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5 keys to game when LSU visits Mississippi State

NEW ORLEANS, LA - SEPTEMBER 02: LSU Tigers quarterback Danny Etling (16) celebrates after a touchdown during a football game between the LSU Tigers and the BYU Cougars in the Mercedes-Benz Superdome in New Orleans Louisiana on September 2, 2017. (Photo by John Korduner/Icon Sportswire)
John Korduner/Icon Sportswire

BATON ROUGE, La. – Now things start to get really interesting for 12th-ranked LSU and Mississippi State.

The Tigers (2-0) and Bulldogs (2-0) break the seal on play in the SEC West this season when they meet at Davis Wade Stadium at 6 p.m. Saturday. Here are five storylines to keep an eye on:

(Arden) Key to victory?

Barring a setback, LSU junior defensive end/outside linebacker Arden Key is projected to make his season debut this week after sitting out the first two games recuperating from shoulder surgery.

How does that change the Tigers’ defense? It can’t do anything but make LSU even tougher.

In two games LSU is allowing just 169.5 yards per game and 3½ yards per snap, but this week presents a new challenge. Key isn’t likely to play a ton, but his presence on the edge should create a ripple effect for both teams by the threat he poses – he registered a school-record 12 sacks among his 14½ tackles for loss last year. How State designs blocking schemes to slow him down — and what his comfort level is in his first action of the season — bear a close eye.

Steal the spotlight or stay out of it?

Most of the chatter about whether LSU’s new-look offense can click with Danny Etling has dissipated. The fifth-year senior has done everything to show he can be effective in offensive coordinator Matt Canada’s system.

Etling is 22-for-31 or 398 yards with no interceptions and several on-target downfield throws on play-action passes. Because the Tigers have run the ball so well at five yards a carry, there hasn’t been a lot of pressure on Etling and he certainly hasn’t been thrust into high-leverage situations.

Ideally, LSU would love to maintain that status quo by seizing command and not having to lean on Etling to win a game in the closing minutes – not because there isn’t confidence that he can do it, but more because of the unknown. He has rarely needed to do so since he got to LSU.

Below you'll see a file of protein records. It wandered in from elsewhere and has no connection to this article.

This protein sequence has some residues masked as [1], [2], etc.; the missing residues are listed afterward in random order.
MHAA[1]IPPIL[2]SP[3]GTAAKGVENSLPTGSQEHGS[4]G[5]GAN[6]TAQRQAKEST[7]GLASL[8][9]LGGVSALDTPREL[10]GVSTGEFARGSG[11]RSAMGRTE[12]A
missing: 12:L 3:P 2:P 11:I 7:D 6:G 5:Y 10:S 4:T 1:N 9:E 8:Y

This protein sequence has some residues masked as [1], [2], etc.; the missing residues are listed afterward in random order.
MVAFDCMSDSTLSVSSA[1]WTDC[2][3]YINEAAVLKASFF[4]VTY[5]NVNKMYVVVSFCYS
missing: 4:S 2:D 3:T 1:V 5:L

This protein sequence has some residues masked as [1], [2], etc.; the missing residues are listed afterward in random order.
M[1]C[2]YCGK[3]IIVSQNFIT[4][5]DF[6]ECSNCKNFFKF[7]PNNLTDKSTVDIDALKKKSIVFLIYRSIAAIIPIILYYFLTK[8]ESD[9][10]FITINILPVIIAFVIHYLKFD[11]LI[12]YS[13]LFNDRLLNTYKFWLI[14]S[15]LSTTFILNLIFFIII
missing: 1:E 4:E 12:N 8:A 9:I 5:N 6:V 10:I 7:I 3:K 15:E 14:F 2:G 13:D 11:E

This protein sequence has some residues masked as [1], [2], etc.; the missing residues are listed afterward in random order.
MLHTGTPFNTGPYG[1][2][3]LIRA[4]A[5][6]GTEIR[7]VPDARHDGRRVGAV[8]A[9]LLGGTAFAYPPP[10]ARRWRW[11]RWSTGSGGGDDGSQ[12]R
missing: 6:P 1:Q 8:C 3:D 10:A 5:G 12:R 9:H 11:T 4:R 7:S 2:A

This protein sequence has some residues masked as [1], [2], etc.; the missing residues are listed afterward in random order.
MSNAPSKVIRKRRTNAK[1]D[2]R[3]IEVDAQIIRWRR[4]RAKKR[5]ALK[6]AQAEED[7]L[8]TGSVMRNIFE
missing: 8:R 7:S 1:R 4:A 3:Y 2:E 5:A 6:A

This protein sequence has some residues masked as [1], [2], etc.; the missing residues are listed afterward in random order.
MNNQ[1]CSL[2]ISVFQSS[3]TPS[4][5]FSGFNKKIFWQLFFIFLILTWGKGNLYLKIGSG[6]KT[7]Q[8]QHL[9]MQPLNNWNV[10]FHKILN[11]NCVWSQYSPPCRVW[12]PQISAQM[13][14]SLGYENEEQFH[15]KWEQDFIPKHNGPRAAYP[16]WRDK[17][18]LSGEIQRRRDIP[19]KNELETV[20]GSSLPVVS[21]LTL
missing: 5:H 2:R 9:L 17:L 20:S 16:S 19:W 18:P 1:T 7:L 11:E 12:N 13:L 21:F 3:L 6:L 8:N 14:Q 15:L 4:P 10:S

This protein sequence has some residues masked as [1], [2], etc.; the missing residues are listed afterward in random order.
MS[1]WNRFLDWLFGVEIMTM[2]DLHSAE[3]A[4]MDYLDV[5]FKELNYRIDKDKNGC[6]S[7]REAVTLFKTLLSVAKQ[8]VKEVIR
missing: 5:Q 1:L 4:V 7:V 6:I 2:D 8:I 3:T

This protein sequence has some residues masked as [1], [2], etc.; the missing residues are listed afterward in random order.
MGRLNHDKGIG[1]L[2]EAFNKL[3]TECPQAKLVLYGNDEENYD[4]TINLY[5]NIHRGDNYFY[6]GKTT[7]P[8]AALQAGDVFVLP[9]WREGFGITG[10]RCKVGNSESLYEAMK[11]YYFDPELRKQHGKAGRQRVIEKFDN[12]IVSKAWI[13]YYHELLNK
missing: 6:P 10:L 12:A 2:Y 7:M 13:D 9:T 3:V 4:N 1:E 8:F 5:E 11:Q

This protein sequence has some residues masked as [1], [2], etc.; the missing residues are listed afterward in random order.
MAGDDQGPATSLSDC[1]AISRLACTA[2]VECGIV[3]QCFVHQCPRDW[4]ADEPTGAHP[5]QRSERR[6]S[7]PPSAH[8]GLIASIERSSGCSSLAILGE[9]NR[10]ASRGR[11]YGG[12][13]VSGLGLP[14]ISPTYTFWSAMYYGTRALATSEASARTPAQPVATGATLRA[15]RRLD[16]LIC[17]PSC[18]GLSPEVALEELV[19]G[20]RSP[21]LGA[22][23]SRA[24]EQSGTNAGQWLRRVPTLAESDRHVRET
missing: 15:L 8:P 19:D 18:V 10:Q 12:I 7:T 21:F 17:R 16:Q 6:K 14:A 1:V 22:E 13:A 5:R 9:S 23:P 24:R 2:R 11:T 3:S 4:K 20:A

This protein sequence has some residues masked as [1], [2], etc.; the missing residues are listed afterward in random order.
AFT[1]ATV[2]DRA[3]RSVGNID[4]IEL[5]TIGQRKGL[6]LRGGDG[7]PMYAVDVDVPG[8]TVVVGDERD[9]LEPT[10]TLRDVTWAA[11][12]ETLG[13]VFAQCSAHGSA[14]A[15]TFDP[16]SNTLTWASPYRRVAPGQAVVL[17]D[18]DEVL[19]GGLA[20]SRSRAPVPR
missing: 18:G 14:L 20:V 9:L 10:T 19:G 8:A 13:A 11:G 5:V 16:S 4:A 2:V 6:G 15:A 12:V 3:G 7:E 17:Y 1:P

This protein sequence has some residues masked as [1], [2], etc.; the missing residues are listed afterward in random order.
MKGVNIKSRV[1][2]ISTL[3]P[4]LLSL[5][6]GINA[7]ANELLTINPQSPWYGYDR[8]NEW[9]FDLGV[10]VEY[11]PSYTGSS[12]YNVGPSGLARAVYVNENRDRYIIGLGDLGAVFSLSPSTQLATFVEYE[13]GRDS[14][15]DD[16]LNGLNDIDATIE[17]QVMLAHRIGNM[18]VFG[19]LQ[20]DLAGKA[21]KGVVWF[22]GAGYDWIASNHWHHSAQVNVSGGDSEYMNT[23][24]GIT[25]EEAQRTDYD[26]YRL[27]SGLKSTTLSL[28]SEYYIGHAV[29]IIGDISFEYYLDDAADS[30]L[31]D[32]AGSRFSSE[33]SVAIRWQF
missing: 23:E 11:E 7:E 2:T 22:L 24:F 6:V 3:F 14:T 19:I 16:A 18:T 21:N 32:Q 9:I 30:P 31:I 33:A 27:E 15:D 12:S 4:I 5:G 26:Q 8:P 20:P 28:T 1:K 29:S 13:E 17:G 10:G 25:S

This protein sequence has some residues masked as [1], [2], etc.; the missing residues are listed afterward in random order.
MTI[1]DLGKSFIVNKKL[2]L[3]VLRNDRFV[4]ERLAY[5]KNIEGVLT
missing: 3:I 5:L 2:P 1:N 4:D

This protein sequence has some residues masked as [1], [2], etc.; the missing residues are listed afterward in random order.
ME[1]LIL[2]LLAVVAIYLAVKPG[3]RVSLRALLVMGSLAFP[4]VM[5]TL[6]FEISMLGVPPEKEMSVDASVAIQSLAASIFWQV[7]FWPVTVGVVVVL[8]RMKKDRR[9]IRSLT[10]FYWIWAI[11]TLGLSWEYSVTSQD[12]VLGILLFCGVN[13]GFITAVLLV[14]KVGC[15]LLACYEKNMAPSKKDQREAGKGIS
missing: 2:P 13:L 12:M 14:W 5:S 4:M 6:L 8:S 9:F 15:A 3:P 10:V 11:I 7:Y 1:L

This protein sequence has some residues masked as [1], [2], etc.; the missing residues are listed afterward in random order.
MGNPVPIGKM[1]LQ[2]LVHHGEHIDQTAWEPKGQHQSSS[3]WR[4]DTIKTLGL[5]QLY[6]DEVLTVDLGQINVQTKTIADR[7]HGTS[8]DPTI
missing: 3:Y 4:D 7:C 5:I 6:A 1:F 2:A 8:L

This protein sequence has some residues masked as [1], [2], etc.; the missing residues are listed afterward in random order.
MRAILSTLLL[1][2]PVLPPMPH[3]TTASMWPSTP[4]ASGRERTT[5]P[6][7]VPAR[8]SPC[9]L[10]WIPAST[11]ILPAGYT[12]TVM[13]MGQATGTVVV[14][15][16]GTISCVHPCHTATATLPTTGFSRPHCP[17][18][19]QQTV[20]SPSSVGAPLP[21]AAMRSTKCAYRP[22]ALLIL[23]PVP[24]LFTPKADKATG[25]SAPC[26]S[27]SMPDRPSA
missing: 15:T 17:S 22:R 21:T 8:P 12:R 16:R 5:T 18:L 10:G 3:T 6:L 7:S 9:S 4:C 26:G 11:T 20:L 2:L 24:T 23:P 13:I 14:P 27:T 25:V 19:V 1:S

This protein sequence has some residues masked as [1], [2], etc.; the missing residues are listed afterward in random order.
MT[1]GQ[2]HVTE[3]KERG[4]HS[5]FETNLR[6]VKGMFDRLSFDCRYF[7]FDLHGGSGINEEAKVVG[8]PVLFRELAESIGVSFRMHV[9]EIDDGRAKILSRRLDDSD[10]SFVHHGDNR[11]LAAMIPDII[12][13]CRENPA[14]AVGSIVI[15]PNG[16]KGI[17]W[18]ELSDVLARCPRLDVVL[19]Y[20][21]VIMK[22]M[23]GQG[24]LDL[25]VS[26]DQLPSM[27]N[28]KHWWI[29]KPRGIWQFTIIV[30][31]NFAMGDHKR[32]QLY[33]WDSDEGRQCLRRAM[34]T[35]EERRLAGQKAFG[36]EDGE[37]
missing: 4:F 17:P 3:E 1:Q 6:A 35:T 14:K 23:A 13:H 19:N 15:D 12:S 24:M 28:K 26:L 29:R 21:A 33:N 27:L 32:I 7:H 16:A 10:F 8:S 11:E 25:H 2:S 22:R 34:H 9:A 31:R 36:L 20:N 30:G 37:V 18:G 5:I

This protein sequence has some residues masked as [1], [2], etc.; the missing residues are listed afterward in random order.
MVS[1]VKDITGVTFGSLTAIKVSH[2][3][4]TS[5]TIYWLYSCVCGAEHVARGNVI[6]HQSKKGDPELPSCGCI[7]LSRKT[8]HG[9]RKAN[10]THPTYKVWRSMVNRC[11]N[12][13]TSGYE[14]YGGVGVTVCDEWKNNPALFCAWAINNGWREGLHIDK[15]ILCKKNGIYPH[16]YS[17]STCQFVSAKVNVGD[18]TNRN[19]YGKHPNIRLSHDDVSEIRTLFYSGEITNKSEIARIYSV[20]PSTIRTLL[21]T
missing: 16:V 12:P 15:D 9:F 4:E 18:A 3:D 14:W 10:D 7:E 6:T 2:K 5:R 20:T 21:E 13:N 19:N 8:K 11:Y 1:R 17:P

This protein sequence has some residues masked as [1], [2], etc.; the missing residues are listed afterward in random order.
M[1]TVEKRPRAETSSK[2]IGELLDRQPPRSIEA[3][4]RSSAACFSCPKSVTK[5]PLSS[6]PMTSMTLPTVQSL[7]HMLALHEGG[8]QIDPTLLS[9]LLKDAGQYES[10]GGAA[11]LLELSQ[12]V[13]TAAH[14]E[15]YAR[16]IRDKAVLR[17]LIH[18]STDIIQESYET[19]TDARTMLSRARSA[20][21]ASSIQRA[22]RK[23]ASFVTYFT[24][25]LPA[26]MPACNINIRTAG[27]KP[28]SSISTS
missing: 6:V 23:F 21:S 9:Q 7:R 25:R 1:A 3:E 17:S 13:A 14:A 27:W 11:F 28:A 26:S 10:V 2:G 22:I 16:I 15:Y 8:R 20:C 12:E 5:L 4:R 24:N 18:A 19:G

The Tigers have plenty of offensive firepower to beat any opponent on their schedule. At some point the ball may be in Etling’s hands to win a game, but getting the conference season started right might require that LSU not face that situation this week.

Don’t let the Bulldogs run wild

LSU has given up a meager total of 63 rushing yards in two games, but the Bulldogs will test the run defense much more, especially at the quarterback spot.

State has averaged 6.8 yards a carry and 304 yards a game on the ground in a pair of lopsided wins, keyed by dual-threat junior quarterback Nick Fitzgerald.

Since stepping into the massive shoes vacated by Dak Prescott, Fitzgerald has blossomed and will be a chore for the Tigers. He has been solid this season with 363 yards passing and 153 on the ground plus five TDs. Already regarded as one of the top QBs in the SEC, a strong performance versus LSU’s fast but young defense could solidify that standing more than ever.

Should Fitzgerald deliver the kind of games dual-threat QBs have against the Tigers in recent memory, including Prescott, it could be a long night for LSU.

Keep growing

The Tigers’ offensive line will likely be a work in progress all season because of youth and players trying to find the right places to fit. This will be the first week when the youth figures to be sternly tested.

Several freshmen figure to taste their first SEC action. In this case that also includes Bulldog defensive tackle Jeffery Simmons, who is carving a niche as one of the more dominant interior linemen in the country.

Simmons will probably beat the man across from him a bunch on Saturday, so a key will be for the linemen to adopt an approach similar to defensive backs: Move on to the next play and understand that in the SEC, the other guys will win some battles.

Special things matter

SEC games are when things like hidden yardage and plays made in the kicking game start to be more glaring, both positive and negative. Special teams haven’t been a strength in the first two games for LSU, although D.J. Chark’s punt return for a touchdown last week was a positive sign.

The Tigers need to establish some stability in every phase, starting with field goal kicking, which has been a little too adventurous for a team with lofty goals. Jake Gonsoulin is back in the No. 1 spot this week on placements. If the last several LSU-State games are an indication, he could be in a spot to make meaningful kicks throughout the game.

Just as vital will be how well the Tigers do on punts and kickoff returns, two areas where they are middle of the pack in the SEC.

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